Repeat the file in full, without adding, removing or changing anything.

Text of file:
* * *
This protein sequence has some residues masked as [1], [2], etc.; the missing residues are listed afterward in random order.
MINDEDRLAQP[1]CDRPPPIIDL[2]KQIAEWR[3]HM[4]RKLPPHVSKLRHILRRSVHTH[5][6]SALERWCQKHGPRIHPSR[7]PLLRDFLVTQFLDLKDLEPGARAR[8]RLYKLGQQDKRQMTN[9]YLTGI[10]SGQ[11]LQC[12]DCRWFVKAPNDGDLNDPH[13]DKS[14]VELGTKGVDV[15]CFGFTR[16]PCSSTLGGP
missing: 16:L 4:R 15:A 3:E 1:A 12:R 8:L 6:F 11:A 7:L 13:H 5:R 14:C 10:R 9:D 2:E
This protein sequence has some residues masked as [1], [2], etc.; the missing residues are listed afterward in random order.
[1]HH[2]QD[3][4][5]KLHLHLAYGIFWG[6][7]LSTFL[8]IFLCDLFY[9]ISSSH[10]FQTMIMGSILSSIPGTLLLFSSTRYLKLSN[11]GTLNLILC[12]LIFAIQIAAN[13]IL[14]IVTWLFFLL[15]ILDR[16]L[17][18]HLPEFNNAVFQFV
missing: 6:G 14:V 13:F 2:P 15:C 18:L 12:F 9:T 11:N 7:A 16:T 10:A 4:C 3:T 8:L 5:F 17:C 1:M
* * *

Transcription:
This protein sequence has some residues masked as [1], [2], etc.; the missing residues are listed afterward in random order.
MINDEDRLAQP[1]CDRPPPIIDL[2]KQIAEWR[3]HM[4]RKLPPHVSKLRHILRRSVHTH[5][6]SALERWCQKHGPRIHPSR[7]PLLRDFLVTQFLDLKDLEPGARAR[8]RLYKLGQQDKRQMTN[9]YLTGI[10]SGQ[11]LQC[12]DCRWFVKAPNDGDLNDPH[13]DKS[14]VELGTKGVDV[15]CFGFTR[16]PCSSTLGGP
missing: 16:L 4:R 15:A 3:E 1:A 12:R 8:L 6:F 11:A 7:L 13:H 5:R 14:C 10:R 9:D 2:E
This protein sequence has some residues masked as [1], [2], etc.; the missing residues are listed afterward in random order.
[1]HH[2]QD[3][4][5]KLHLHLAYGIFWG[6][7]LSTFL[8]IFLCDLFY[9]ISSSH[10]FQTMIMGSILSSIPGTLLLFSSTRYLKLSN[11]GTLNLILC[12]LIFAIQIAAN[13]IL[14]IVTWLFFLL[15]ILDR[16]L[17][18]HLPEFNNAVFQFV
missing: 6:G 14:V 13:F 2:P 15:C 18:L 12:F 9:T 11:N 7:A 16:T 10:A 4:C 3:T 8:L 5:F 17:C 1:M